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Why Are Stocks So Nervous And Is The 'Fed Put' Really Dead?

Apr. 08, 2018 8:24 AM ETSPY, QQQ, VXX, DIA115 Comments
The Heisenberg profile picture
The Heisenberg


  • Ok, it's time to talk about Jerome Powell and the restriking of the storied "Fed put."
  • On the way, I'll address what's going with stocks and why equity volatility isn't spilling over into other asset classes.
  • Finally, I'll give you a snapshot of what to expect from Q1 earnings.

Lost in the fog of war (trade war, that is) on Friday was the March jobs report and a speech from Jerome Powell at The Economic Club of Chicago.

March payrolls left something to be desired, missing badly on the headline. Average hourly earnings were in line with consensus. The big miss on the payrolls print (103K versus consensus of 185K) probably didn't help on a day when sentiment was already souring rapidly amid the tariff headline hockey.

Washington and Beijing traded jabs all day Friday, with China's myriad Party mouthpiece media outlets launching a full court press. Stateside, Steve Mnuchin and Larry Kudlow were dispatched to CNBC and Bloomberg (respectively) to do a bit of damage control following the administration's decision to consider proposing another $100 billion in tariffs against Chinese imports. Notably, China's Commerce Ministry held a press conference at 8 a.m. EST to reiterate the notion that Beijing would not be backing down anytime soon - it is highly unusual for ministries to hold briefings on holidays in China. Friday was a holiday.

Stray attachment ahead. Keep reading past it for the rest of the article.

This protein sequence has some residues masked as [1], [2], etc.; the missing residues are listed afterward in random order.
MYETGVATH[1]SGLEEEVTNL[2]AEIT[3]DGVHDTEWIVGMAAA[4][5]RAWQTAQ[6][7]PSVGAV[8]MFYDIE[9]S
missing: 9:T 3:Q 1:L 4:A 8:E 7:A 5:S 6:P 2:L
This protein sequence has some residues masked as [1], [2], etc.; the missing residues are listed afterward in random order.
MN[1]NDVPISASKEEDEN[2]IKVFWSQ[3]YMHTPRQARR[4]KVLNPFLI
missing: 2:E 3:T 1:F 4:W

The 103K headline on March payrolls marked a notable downshift from February's blockbuster print. You'll recall that in addition to the blistering headline number, the February report also missed estimates on the average hourly earnings front, allaying fears that inflation pressures are building faster than the Fed was anticipating and temporarily silencing critics of late cycle fiscal stimulus who were (and still are) concerned that piling expansionary fiscal policy atop an economy operating at full employment is bound to drive inflation higher sooner or later.

While the March jobs report most assuredly did not paint the same "Goldilocks" picture as the February report, it wasn't bad enough to change the overall narrative in terms of the U.S. economy being on the kind of solid footing that makes it

This article was written by

The Heisenberg profile picture
Perhaps more than any other time in the last six decades, the fate of markets is inextricably intertwined with the ebb and flow of geopolitics. It's become increasingly clear that one simply cannot fully comprehend market movements without a thorough understanding of concurrent political outcomes. Drawing on extensive experience in both politics and finance, Heisenberg will help demystify a world in which investors can no longer hope to conceptualize of markets as existing in anything that even approximates a vacuum.

Analyst’s Disclosure: I/we have no positions in any stocks mentioned, and no plans to initiate any positions within the next 72 hours. I wrote this article myself, and it expresses my own opinions. I am not receiving compensation for it (other than from Seeking Alpha). I have no business relationship with any company whose stock is mentioned in this article.

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